Booker’s new Jack’s symbol group will “put the pressure” on rivals as the first UK convenience format built around a major discounter brand.

Tesco launched Jack’s in 2018 as a large-site discounter to help it compete with Aldi and Lidl.

While Jack’s own label was made available to other Booker fascias last month, the newly launched convenience format trial goes further, giving independents Jack’s store branding, tailored layouts and further support.

EXCLUSIVE: Jack’s brand trialled as symbol format for independent retailers

Former Family Shopper retailer Mo Razzaq opened the first trial site on 12 October in Blantyre, Scotland, and further openings are planned in County Durham and Middlesbrough.

Razzaq told betterRetailing: “Since we opened, customers have been buying a lot of the own-label range. I’m really excited, and the store looks amazing.”

Industry reaction and analysis

First discount model

Retail analyst David Gilroy told betterRetailing the launch of Jack’s as a small-format model will be a threat to rival convenience chains outside the Booker network. “It’s going to put pressure on the other players in the market,” he said.

“I’ve always said in the past that if one of the discounters decided to open a small-store format and offer that to independents, they would make big inroads, and that’s exactly what I think will happen with this. Tesco and Booker have probably been mulling this over for a while.”

The right time to launch

As the UK entered its biggest recession on record, members of the public have become more budget-conscious. When the Jack’s format was launched in 2018, former Tesco boss Dave Lewis said it would be “the cheapest in town”.

Describing how the brand will meet post-pandemic buying habits, grocery analyst Bryan Roberts said: “Symbol groups are not renowned for being the cheapest players in the market. Jack’s range is high quality, low cost, and it’s a good proposition for consumers who will be more budget-conscious. It’s Booker’s attempt to definitely be more price-driven.”

One Stop and Londis retailers who gained access to the range had told betterRetailing that customers were frequently commenting on the own-label range’s value.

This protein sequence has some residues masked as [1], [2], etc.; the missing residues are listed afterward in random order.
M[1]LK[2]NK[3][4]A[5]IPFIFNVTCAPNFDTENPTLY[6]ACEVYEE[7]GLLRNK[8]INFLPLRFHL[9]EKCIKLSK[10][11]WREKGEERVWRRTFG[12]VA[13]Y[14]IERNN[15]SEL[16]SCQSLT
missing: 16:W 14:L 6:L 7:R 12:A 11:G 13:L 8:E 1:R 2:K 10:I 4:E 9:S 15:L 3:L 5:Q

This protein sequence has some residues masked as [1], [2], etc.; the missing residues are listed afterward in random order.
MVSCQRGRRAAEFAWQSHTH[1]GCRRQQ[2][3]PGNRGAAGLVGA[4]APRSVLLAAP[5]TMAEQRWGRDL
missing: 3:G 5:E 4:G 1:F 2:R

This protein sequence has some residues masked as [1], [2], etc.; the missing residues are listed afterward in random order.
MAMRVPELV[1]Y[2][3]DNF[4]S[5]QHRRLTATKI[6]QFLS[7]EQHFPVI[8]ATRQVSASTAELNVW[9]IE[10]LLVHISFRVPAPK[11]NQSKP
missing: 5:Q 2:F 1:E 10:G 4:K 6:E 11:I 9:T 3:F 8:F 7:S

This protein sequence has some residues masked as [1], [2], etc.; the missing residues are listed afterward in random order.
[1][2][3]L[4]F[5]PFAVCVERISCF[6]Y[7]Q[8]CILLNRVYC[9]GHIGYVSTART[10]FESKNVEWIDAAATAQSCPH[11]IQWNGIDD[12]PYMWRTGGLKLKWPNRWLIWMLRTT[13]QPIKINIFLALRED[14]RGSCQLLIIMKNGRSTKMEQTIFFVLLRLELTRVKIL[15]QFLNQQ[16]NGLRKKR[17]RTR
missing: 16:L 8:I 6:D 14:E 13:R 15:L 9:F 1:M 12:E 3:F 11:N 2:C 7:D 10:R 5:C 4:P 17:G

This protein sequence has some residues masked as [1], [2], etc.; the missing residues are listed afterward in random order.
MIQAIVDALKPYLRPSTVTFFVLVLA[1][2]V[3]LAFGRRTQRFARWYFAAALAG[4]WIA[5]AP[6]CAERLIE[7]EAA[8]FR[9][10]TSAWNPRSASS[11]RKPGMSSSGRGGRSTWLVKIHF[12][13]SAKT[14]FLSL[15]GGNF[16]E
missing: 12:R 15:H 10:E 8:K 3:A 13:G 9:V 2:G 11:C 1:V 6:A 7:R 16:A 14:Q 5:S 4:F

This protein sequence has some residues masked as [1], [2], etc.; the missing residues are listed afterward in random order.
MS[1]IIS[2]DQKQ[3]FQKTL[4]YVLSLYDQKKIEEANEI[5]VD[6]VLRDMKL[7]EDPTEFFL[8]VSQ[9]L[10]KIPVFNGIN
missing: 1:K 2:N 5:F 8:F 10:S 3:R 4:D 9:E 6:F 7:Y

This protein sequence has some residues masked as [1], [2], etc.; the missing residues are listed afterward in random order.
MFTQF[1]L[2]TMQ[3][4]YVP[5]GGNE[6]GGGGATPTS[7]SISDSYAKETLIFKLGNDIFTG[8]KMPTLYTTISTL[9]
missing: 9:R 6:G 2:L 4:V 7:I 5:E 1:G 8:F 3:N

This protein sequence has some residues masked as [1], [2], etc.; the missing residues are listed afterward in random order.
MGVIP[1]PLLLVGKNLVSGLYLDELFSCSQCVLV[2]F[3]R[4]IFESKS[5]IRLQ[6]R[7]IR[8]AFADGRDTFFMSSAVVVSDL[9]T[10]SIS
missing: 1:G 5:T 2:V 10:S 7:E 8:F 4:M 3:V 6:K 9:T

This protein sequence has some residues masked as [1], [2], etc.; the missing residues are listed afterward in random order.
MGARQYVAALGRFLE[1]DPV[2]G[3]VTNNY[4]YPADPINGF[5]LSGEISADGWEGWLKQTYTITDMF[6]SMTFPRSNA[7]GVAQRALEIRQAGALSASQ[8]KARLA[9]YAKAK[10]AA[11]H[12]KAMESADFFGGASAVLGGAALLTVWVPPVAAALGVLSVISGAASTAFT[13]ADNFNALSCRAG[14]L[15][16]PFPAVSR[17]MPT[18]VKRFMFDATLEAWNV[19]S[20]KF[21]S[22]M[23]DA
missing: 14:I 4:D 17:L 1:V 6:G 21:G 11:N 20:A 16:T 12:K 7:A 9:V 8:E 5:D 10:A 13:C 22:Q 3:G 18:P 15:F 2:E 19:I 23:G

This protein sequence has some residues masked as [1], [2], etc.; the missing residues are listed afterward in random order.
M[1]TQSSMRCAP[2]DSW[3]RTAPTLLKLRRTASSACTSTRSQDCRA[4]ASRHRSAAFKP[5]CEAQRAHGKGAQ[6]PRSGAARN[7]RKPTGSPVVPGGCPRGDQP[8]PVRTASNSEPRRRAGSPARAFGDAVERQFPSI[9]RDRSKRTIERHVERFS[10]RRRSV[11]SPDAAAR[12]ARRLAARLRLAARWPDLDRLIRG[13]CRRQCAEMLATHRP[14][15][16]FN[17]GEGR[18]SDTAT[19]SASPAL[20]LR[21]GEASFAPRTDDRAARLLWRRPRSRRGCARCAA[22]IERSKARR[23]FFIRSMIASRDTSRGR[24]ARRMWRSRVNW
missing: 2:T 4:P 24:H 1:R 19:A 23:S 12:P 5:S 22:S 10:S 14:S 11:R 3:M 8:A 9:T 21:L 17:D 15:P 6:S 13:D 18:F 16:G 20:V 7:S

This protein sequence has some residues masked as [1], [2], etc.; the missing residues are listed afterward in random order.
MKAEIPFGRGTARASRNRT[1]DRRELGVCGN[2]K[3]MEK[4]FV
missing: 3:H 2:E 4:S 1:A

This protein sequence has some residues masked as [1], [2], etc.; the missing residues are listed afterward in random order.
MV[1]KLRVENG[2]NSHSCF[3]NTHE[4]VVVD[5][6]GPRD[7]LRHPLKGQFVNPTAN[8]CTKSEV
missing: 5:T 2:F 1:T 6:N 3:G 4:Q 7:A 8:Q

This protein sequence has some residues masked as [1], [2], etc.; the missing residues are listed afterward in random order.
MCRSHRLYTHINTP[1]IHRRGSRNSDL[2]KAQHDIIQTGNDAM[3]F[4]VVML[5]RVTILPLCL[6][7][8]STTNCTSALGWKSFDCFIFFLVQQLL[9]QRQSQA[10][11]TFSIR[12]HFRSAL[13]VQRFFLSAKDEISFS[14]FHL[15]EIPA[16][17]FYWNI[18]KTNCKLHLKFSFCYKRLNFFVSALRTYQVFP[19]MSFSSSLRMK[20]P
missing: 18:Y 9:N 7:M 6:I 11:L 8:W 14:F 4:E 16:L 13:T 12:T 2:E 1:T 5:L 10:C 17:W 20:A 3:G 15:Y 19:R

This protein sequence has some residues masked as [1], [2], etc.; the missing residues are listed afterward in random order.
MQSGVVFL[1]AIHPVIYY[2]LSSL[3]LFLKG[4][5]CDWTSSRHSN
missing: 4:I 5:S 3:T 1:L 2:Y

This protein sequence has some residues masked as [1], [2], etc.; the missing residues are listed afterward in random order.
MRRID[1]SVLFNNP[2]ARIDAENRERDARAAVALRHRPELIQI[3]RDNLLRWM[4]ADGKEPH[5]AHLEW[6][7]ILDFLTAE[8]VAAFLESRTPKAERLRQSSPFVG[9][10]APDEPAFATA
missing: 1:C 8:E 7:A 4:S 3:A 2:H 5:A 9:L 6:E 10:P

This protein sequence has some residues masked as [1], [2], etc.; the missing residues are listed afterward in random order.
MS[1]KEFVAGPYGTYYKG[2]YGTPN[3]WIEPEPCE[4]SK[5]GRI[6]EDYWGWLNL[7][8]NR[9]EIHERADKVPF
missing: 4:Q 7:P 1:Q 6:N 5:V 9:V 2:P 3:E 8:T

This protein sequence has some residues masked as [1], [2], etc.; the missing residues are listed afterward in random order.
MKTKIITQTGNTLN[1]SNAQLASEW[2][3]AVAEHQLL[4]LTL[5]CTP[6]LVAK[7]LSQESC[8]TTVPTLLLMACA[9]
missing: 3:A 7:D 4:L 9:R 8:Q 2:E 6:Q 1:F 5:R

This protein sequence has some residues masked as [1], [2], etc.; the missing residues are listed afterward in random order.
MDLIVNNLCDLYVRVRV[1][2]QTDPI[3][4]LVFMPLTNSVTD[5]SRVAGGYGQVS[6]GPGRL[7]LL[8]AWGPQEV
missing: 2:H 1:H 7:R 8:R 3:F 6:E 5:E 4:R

Tesco scale

When Tesco completed its merger with the wholesaler in 2018, outgoing Booker CEO Charles Wilson said the deal would offer Booker retailers improved choice and scale. Explaining how the Jack’s trial reflects this, Gilroy said: “It’s not about price, really, but is more about reliability and availability. If there is a squeeze on product, especially with Brexit coming, Tesco won’t lose out.

“That will feed out to the retailers and the service they receive. They can put products in front of customers and sales will grow. Tesco is a big machine starting to flex its muscles. The winners will be the retailers who will get all the support unavailable elsewhere.”

Expansion

Before converting to Jack’s, Mo Razzaq’s store was one of 80 Family Shopper sites delivering a similar value message to customers. Commenting on how the Jack’s format would affect the Family Shopper brand, Roberts said: “With the addition of Jack’s, Booker now operates five fascias.

“Arguably that level of complexity isn’t helpful and I don’t think Family Shopper has a decent own-label offering, whereas Jack’s does. If you look at the crystal ball, Booker could persuade some Family Shopper operators to flip over.

“In a similar way to Aldi and Lidl, they’ve concentrated on less affluent parts of the country. If it does become a successful vehicle, there’s no reason why it can’t go nationwide.”

Brand awareness

Prior to the symbol group’s trial and range rollout to One Stop, Budgens and Londis stores, Jack’s only presence was 12 superstore sites in retail parks and the outskirts of town centres. Retail analyst Graham Soult told betterRetailing that although the awareness of the brand isn’t as high as other Tesco brands, independent retailers have one of the best opportunities to help raise awareness of Jack’s.

“The nature of a convenience store is that it’s convenient and as long as your local store is offering a good range, friendly service and well-stocked, you’ll keep using it. A converted Jack’s store in a community won’t look the same as a retail park, and getting that message across will be important,” he said.

“It will by definition be a value experience, but it would have more add-ons than you would get from a traditional Jack’s store. What happens in the independent stores might filter back to the bigger Jack’s stores.”

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